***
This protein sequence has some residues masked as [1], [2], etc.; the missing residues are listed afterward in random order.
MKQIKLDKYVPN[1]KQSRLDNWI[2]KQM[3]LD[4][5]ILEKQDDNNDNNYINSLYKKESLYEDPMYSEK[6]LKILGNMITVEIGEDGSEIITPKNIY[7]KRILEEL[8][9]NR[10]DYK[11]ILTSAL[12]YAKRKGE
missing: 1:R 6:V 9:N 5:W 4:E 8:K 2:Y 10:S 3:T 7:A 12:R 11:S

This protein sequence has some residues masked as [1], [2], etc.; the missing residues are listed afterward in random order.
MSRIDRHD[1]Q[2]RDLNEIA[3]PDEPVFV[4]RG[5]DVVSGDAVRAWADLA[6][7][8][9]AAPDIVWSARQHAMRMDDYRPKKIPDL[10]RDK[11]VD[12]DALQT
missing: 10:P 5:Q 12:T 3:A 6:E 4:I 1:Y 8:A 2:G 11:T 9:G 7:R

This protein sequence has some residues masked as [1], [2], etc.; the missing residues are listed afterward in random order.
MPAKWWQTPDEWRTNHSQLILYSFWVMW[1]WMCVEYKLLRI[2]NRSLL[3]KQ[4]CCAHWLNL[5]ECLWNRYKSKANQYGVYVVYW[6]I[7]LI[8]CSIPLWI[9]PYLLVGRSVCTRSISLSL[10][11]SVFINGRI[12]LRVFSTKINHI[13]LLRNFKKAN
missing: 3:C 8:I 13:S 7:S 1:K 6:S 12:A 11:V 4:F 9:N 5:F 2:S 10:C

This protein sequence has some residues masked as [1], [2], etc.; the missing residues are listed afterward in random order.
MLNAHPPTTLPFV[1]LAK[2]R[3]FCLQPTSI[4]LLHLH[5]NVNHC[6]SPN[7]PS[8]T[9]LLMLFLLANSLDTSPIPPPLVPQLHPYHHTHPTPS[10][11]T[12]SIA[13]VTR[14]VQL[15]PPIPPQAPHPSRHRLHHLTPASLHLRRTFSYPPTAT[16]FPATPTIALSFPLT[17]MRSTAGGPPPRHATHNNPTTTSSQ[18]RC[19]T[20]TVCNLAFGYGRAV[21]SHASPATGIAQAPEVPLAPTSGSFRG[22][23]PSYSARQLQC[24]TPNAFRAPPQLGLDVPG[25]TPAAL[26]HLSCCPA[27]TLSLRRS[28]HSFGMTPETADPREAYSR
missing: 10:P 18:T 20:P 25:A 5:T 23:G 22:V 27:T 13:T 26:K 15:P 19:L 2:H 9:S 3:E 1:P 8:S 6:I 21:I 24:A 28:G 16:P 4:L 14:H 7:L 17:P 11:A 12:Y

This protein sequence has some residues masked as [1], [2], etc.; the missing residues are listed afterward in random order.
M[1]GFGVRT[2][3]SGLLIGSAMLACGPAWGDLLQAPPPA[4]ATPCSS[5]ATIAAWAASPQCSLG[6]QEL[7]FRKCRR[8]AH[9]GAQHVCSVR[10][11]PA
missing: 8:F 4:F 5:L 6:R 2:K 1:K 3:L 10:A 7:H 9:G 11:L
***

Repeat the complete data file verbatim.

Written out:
This protein sequence has some residues masked as [1], [2], etc.; the missing residues are listed afterward in random order.
MKQIKLDKYVPN[1]KQSRLDNWI[2]KQM[3]LD[4][5]ILEKQDDNNDNNYINSLYKKESLYEDPMYSEK[6]LKILGNMITVEIGEDGSEIITPKNIY[7]KRILEEL[8][9]NR[10]DYK[11]ILTSAL[12]YAKRKGE
missing: 1:R 6:V 9:N 5:W 4:E 8:K 2:Y 10:S 3:T 7:A 12:R 11:S

This protein sequence has some residues masked as [1], [2], etc.; the missing residues are listed afterward in random order.
MSRIDRHD[1]Q[2]RDLNEIA[3]PDEPVFV[4]RG[5]DVVSGDAVRAWADLA[6][7][8][9]AAPDIVWSARQHAMRMDDYRPKKIPDL[10]RDK[11]VD[12]DALQT
missing: 10:P 5:Q 12:T 3:A 6:E 4:I 1:Y 8:A 2:G 11:T 9:G 7:R

This protein sequence has some residues masked as [1], [2], etc.; the missing residues are listed afterward in random order.
MPAKWWQTPDEWRTNHSQLILYSFWVMW[1]WMCVEYKLLRI[2]NRSLL[3]KQ[4]CCAHWLNL[5]ECLWNRYKSKANQYGVYVVYW[6]I[7]LI[8]CSIPLWI[9]PYLLVGRSVCTRSISLSL[10][11]SVFINGRI[12]LRVFSTKINHI[13]LLRNFKKAN
missing: 3:C 8:I 13:S 7:S 1:K 6:S 12:A 11:V 4:F 9:N 5:F 2:S 10:C

This protein sequence has some residues masked as [1], [2], etc.; the missing residues are listed afterward in random order.
MLNAHPPTTLPFV[1]LAK[2]R[3]FCLQPTSI[4]LLHLH[5]NVNHC[6]SPN[7]PS[8]T[9]LLMLFLLANSLDTSPIPPPLVPQLHPYHHTHPTPS[10][11]T[12]SIA[13]VTR[14]VQL[15]PPIPPQAPHPSRHRLHHLTPASLHLRRTFSYPPTAT[16]FPATPTIALSFPLT[17]MRSTAGGPPPRHATHNNPTTTSSQ[18]RC[19]T[20]TVCNLAFGYGRAV[21]SHASPATGIAQAPEVPLAPTSGSFRG[22][23]PSYSARQLQC[24]TPNAFRAPPQLGLDVPG[25]TPAAL[26]HLSCCPA[27]TLSLRRS[28]HSFGMTPETADPREAYSR
missing: 10:P 18:T 20:P 25:A 5:T 23:G 22:V 27:T 13:T 26:K 15:P 19:L 2:H 9:S 3:E 1:P 8:S 6:I 21:I 24:A 28:G 16:P 4:L 14:H 7:L 17:P 11:A 12:Y

This protein sequence has some residues masked as [1], [2], etc.; the missing residues are listed afterward in random order.
M[1]GFGVRT[2][3]SGLLIGSAMLACGPAWGDLLQAPPPA[4]ATPCSS[5]ATIAAWAASPQCSLG[6]QEL[7]FRKCRR[8]AH[9]GAQHVCSVR[10][11]PA
missing: 8:F 4:F 5:L 6:R 2:K 1:K 3:L 10:A 7:H 9:G 11:L